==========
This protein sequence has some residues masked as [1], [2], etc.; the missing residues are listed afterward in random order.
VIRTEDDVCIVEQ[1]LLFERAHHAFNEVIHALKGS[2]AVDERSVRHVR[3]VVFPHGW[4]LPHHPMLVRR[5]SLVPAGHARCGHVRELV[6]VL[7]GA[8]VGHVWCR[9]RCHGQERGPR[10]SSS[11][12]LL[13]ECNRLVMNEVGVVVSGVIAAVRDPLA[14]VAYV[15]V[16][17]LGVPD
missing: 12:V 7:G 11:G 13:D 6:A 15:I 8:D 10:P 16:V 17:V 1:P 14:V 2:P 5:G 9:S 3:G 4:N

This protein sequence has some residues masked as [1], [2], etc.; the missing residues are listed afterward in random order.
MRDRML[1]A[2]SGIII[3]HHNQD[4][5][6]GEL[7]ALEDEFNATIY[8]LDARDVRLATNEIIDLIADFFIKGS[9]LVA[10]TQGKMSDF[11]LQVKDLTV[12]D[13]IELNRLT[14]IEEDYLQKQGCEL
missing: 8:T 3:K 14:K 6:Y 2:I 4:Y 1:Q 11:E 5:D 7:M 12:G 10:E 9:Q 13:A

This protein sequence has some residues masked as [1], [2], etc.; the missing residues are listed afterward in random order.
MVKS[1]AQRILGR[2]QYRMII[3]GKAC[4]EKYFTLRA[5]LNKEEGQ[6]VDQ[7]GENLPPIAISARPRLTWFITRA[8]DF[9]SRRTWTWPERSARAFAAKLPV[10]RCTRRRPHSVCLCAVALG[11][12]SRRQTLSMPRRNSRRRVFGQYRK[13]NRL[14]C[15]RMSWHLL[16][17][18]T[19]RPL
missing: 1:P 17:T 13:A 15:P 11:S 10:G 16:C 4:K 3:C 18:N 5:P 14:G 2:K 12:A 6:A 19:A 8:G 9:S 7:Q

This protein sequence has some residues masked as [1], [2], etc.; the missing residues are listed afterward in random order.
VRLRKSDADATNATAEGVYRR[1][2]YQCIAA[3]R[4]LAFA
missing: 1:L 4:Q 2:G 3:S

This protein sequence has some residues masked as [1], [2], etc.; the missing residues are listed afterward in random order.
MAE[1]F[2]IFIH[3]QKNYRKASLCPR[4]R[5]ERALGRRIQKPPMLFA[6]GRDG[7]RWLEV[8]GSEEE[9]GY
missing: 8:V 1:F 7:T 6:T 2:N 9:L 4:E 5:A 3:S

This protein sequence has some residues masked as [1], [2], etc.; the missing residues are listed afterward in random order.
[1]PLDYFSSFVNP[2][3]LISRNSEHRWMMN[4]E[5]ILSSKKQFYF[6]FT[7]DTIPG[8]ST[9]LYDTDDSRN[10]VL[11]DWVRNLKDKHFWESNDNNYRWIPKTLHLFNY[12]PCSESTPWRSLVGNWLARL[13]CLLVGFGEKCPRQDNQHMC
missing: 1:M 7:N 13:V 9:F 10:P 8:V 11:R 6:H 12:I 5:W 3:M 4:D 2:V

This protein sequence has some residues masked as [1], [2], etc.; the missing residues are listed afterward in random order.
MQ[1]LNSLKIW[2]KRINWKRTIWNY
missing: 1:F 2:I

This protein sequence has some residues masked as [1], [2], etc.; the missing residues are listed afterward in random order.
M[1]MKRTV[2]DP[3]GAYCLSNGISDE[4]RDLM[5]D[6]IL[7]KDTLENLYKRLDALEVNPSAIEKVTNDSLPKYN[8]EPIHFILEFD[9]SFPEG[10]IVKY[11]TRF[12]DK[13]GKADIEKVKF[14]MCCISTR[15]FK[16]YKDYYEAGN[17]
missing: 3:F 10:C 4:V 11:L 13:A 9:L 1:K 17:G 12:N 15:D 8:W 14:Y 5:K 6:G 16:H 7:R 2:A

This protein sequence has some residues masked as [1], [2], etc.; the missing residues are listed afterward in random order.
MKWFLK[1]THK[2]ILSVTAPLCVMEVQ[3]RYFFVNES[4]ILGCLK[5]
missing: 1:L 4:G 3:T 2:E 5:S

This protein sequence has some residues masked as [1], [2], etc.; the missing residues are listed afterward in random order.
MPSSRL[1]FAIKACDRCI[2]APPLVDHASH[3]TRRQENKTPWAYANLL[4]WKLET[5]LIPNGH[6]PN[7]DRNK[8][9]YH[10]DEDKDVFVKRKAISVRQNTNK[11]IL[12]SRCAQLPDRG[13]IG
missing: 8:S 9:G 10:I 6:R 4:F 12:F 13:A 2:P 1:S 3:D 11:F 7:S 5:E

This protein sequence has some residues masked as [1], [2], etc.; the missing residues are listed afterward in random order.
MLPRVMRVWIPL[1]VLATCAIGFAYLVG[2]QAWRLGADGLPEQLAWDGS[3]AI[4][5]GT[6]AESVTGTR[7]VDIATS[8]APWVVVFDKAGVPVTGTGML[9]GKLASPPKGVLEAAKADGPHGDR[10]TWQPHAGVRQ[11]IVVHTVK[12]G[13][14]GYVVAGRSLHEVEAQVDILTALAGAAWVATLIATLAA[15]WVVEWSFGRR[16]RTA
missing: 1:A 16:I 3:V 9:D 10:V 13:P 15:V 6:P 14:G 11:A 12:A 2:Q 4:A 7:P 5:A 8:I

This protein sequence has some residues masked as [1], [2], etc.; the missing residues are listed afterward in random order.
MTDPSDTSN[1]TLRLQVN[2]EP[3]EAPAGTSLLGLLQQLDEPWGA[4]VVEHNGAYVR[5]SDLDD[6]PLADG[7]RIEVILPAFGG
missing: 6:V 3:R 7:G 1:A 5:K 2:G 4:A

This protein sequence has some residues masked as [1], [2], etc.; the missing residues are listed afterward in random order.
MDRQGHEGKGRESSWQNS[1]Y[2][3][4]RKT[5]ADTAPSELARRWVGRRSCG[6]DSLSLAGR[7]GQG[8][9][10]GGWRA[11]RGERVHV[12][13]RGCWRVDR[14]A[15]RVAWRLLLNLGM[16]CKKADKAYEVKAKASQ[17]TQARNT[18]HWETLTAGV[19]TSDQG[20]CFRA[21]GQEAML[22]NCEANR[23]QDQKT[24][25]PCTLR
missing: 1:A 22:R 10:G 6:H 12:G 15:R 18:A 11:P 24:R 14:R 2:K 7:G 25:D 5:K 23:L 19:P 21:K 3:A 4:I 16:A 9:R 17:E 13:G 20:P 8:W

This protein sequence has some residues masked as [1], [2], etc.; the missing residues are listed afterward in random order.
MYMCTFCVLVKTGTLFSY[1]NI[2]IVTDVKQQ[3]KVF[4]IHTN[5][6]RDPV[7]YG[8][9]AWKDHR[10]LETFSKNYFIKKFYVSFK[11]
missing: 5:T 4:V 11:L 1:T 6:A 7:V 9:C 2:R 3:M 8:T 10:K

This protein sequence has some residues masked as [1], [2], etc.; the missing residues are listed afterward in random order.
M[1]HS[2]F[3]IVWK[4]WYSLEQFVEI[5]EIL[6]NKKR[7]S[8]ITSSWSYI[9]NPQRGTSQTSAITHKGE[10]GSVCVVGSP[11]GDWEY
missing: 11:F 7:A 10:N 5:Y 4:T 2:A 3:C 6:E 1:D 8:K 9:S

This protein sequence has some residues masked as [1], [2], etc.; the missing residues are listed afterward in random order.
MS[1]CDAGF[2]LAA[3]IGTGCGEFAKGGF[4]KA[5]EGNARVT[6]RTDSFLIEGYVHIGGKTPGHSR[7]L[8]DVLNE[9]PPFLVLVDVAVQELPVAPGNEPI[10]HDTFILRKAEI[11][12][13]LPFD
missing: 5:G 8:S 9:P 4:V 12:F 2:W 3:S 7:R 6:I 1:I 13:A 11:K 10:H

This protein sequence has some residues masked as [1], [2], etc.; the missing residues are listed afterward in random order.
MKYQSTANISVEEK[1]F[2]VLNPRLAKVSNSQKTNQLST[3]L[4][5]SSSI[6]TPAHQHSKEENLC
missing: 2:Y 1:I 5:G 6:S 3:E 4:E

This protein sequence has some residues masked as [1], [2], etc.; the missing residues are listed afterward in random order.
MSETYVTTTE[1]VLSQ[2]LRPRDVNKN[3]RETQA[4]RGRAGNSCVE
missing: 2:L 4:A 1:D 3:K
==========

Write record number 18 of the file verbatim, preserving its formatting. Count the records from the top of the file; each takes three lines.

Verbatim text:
This protein sequence has some residues masked as [1], [2], etc.; the missing residues are listed afterward in random order.
MSETYVTTTE[1]VLSQ[2]LRPRDVNKN[3]RETQA[4]RGRAGNSCVE
missing: 2:L 4:A 1:D 3:K